Katoor dynasty

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The Katoor Dynasty (also spelled Katur and Kator) is a dynasty, which along with its collateral branches ruled the sovereign, later princely state of Chitral and its neighbours in the eastern Hindu Kush region for over 450 years, from around 1570 until 1947.[1][2] At the height its power under Mehtar Aman ul-Mulk the territory controlled by the dynasty extended from Asmar in the Kunar Valley to Sher Qilla in the Gilgit valley.[3] The Mehtar of Chitral was an influential player in the power politics of the region as he acted as an intermediary between the rulers of Badakhshan, the Yousafzai pashtuns, the Maharaja of Kashmir and later the Amir of Afghanistan.[4][5]


The name Katoor is an ancient one and has been in use long before the ancestor of the Katoors settled in Chitral in 1520. According to one theory, Katoor was a Kushan title of nobility.[6] Katoor also means dragon in the archaic Bashgali dialect of Kohistani. The title of Shah Katoor was given to Mohtaram Shah, the first ruler of the house, by a local holy man who claimed that his bravery and integrity were reminiscent of the pre-Islamic Katoor rulers of the region.[7]

Territorial expansion[edit]

When the dynasty was first founded by Shah Katoor, his domains included lower Chitral, Kunar Valley, Lot-Kuh, Torkhow and Mulkhow regions of upper Chitral. Under Shah Katoor the II, Mastuj and the Yasin Valley also came under Katoor domination. The Kati and Kom tribes of Kafiristan, tribes of Dir Kohistan, Swat Kohistan and Kalam paid a yearly tribute to the Mehtar. Shah Katoor the III invaded Wakhan in retaliation for a raid on Chitral from Wakhan, and forced the Mir of Wakhan to pay tribute as well.[8] In 1876, Mehtar Aman ul-Mulk conquered the Ghizer and Puniyal and laid siege to the Dogra Garrison of the Maharaja of Kashmir in the Gilgit fort. During this time the tribes of Darel, Tangir and Kandia and the state of Nagar also paid tribute to the Mehtar of Chitral.[9] The Katoor dynasty's influence reached its peak under Mehtar Aman ul-Mulk, when the Khushwaqt territories of Ghizer, Yasin and Ishkoman were conquered in 1880.[10]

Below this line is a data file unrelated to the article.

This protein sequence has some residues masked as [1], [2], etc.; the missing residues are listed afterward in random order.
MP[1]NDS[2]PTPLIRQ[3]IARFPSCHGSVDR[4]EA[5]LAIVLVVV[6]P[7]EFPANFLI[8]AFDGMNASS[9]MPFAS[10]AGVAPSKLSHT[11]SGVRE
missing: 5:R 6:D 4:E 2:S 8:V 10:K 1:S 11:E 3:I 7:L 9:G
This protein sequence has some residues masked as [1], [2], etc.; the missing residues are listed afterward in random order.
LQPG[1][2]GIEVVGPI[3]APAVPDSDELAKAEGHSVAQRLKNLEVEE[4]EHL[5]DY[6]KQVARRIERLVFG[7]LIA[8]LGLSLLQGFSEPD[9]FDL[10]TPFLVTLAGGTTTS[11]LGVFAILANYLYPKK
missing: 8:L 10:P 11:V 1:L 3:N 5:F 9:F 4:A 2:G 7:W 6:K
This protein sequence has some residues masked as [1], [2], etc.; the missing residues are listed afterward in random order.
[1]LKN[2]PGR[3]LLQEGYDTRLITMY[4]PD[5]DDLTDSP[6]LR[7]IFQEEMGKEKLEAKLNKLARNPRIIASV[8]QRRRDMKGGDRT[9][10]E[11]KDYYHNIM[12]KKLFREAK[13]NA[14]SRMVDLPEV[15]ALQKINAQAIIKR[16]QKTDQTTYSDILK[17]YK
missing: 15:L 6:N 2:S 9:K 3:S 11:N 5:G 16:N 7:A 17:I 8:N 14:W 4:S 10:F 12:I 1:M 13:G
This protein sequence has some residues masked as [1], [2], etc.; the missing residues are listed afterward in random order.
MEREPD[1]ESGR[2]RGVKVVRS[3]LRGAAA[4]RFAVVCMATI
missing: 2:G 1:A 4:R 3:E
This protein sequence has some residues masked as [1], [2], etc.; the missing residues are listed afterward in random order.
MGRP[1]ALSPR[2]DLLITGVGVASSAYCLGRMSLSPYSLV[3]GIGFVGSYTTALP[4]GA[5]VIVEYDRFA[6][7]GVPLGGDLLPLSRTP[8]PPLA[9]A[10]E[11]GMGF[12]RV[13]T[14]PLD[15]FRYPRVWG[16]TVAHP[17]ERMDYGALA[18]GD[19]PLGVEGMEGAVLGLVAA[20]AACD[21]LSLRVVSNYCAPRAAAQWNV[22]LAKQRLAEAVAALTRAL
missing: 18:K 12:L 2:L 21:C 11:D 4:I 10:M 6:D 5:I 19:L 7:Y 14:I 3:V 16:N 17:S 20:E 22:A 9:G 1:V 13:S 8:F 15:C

The rulers of the Kator dynasty with the date of their accession [11]

  1. Sangeen Ali The First 1560
  2. Muhtarram Shah Kator The First 1585
  3. Sangeen Ali The Second 1655
  4. Muhammad Ghulam 1691 (after his rule over Chitral he went to Mulkhow there he settled permanently in Zaini Pishalduri.)
  5. Shah Alam 1694
  6. Shah Muhammad Shafi 1696
  7. Shah Faramurd 1717 (Khushwakhte)
  8. Shah Afzal The First 1724
  9. Shah Fazil 1754
  10. Shah Nawaz Khan 1757
  11. Shah Khairullah 1761(Khushwakhte)
  12. Shah Muhtarram Shah Kator The Second 1788
  13. Shah Afzal The Second 1838
  14. Muhtarram Shah Kator The Third 1854
  15. Aman ul-Mulk 1856
  16. Afzal-ul-Mulk 1892
  17. Sher Afzal Khan 1892
  18. Nizam-ul-Mulk 1892
  19. Amir-ul-Mulk 1895
  20. Shuja ul-Mulk 1895
  21. Nasir ul-Mulk 1936
  22. Muzaffar ul-Mulk 1943
  23. Saif-ur-Rehman 1949
  24. Muhammad Saif-ul-Mulk Nasir 1954
  25. Fateh-ul-Mulk Ali Nasir 2011


  1. ^ History of Civilizations of Central Asia (vol.4,part-1). Motilal Banarsidass Publ. 1992-01-01. p. 219. ISBN 9788120815957.
  2. ^ Smithsonian. Smithsonian Associates. 2006-01-01.
  3. ^ Cacopardo, Alberto M.; Cacopardo, Augusto S. (2001-01-01). Gates of Peristan: history, religion and society in the Hindu Kush. IsIAO. p. 54.
  4. ^ Lines, Maureen (1996-01-01). The Kalasha people of North-Western Pakistan. Emjay Books International. p. 10.
  5. ^ (Pakistan), Population Census Organisation (1999-01-01). 1998 District Census Report of [name of District].: Chitral. Population Census Organisation, Statistics Division, Govt. of Pakistan. p. 22.
  6. ^ Khan, Hussain (1996) Proceedings of the Second International Hindukush Cultural conference p. 135
  7. ^ Khan, F. M. (2002-01-01). The story of Gilgit, Baltistan and Chitral: a short history of two millenniums AD 7-1999. Eejaz. p. 20.
  8. ^ Faizi, Inyatullah (1996) Wakhan, A Window Into Central Asia p. 50
  9. ^ Ghufran, Mirza Tareekh-e-Chitral
  10. ^ "Chitral: the Katur Dynasty". Katur Geanology.
  11. ^ Chitral: A Study in Statecraft, 1320-1969. IUCN Pakistan, Sahrhad Programme. 2004-01-01. ISBN 9789698141691.